. α-Synuclein aggregation nucleates through liquid-liquid phase separation. Nat Chem. 2020 Jun 8; PubMed.

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  1. This is a very nice paper. It establishes that liquid-like states of α-synuclein promote the assembly of amyloid-like aggregates and that there are various physical chemical factors such as pH and metal ions that shift the equilibrium toward liquid droplet formation. This has previously been shown for various RNA-binding proteins and the microtubule-associated protein tau, so more and more we are seeing that this is a general mechanism. The high protein concentration in the liquid droplets presumably promotes the formation of a nucleus that then grows into amyloid fibrils. More generally, we are gaining insight into how protein aggregation diseases arise, and this may help us identify factors and small molecules that can inhibit this step.

  2. In the etiopathogenesis of synucleinopathies, there is a substantial gap in our understanding of how and when α-synuclein de novo assembles into insoluble aggregates. Genetic and environmental factors have provided strong links between α-synuclein and disease development, but it is unclear how we can tie together a triggering event with the accumulation of α-synuclein and, eventually, pathogenesis. Ray and colleagues propose the idea that under altered or pathogenic conditions, α-synuclein can undergo liquid-liquid phase separation (LLPS) and form a dynamic droplet with a mixture of aggregated assemblies that progressively develops into a solidifying aggresome. All this happens with relatively fast kinetics.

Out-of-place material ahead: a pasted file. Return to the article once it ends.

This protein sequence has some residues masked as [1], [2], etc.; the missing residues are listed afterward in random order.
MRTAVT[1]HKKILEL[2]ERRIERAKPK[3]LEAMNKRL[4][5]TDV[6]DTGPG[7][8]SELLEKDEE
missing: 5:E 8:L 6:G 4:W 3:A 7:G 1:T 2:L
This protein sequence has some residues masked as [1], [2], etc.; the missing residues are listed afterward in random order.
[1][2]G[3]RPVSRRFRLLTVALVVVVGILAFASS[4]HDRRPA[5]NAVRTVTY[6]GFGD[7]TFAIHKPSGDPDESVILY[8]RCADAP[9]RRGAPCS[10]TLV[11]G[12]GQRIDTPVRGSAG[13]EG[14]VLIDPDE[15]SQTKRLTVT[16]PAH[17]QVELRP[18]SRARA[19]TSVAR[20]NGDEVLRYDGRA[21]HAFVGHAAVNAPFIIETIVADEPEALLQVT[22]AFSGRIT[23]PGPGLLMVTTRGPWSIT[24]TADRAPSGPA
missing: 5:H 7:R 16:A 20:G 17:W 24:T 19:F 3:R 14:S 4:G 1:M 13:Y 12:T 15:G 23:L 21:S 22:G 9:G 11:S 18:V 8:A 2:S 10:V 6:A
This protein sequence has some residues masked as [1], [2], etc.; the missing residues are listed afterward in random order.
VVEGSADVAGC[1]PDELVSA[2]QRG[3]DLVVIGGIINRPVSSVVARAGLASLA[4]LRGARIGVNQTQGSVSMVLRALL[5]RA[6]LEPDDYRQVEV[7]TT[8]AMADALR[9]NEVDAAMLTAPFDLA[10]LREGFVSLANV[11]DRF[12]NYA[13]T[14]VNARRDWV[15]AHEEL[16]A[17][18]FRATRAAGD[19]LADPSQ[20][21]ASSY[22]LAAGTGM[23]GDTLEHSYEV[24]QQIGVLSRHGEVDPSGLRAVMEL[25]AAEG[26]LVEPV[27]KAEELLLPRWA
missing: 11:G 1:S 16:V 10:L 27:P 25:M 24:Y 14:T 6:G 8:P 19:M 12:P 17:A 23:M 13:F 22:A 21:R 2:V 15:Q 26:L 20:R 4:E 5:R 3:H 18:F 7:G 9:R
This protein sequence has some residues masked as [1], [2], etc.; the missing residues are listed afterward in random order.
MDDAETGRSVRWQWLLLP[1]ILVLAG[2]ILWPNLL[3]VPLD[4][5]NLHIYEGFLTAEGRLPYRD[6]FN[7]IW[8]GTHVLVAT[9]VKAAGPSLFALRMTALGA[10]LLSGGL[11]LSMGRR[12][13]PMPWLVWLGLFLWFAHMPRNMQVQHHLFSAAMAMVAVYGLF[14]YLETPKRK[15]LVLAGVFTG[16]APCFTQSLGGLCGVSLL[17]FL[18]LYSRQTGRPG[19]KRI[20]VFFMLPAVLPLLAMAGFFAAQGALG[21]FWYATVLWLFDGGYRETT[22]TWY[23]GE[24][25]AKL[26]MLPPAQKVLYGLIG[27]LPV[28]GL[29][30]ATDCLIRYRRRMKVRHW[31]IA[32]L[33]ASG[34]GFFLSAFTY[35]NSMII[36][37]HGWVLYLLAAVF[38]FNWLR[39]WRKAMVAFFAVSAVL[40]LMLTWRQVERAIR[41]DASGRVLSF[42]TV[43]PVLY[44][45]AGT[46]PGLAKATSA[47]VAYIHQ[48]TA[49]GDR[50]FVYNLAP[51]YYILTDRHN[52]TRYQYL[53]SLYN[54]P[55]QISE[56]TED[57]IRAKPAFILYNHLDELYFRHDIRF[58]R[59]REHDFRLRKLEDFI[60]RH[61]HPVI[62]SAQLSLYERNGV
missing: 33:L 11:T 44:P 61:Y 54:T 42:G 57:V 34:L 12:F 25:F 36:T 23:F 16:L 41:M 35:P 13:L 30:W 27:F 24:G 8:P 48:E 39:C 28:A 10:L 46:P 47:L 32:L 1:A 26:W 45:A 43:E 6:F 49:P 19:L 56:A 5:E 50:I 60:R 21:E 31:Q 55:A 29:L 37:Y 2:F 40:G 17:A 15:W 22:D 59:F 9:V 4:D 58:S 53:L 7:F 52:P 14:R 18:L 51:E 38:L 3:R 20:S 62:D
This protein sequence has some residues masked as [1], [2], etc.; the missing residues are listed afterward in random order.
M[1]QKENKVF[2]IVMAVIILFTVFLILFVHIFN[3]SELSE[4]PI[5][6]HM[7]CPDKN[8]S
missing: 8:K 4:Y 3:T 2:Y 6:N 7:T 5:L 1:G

This has several intriguing implications, certainly if we consider the role of α-synuclein in the peripheral immune system or the enteric nervous system, where the protein is continuously exposed to an environment that can rapidly change. Only by adding metals, or by altering lipid composition, does α-synuclein undergo LLPS at physiological relevant levels.

    A triggering event, such as changes in the microbiome, could affect local homeostasis and change iron and copper concentrations, which in turn could cause α-synuclein to undergo LLPS or liquid-to-solid transition. If these assemblies are fragmented or released from the mature aggresome, it would be interesting to see if they can seed propagation to (or within) the central nervous system. Future research will have to show what type of assemblies are formed in response to a trigger, how its aggregation into droplets could be facilitated by other PD risk factors, and how they can potentially impact different types of synucleinopathies.

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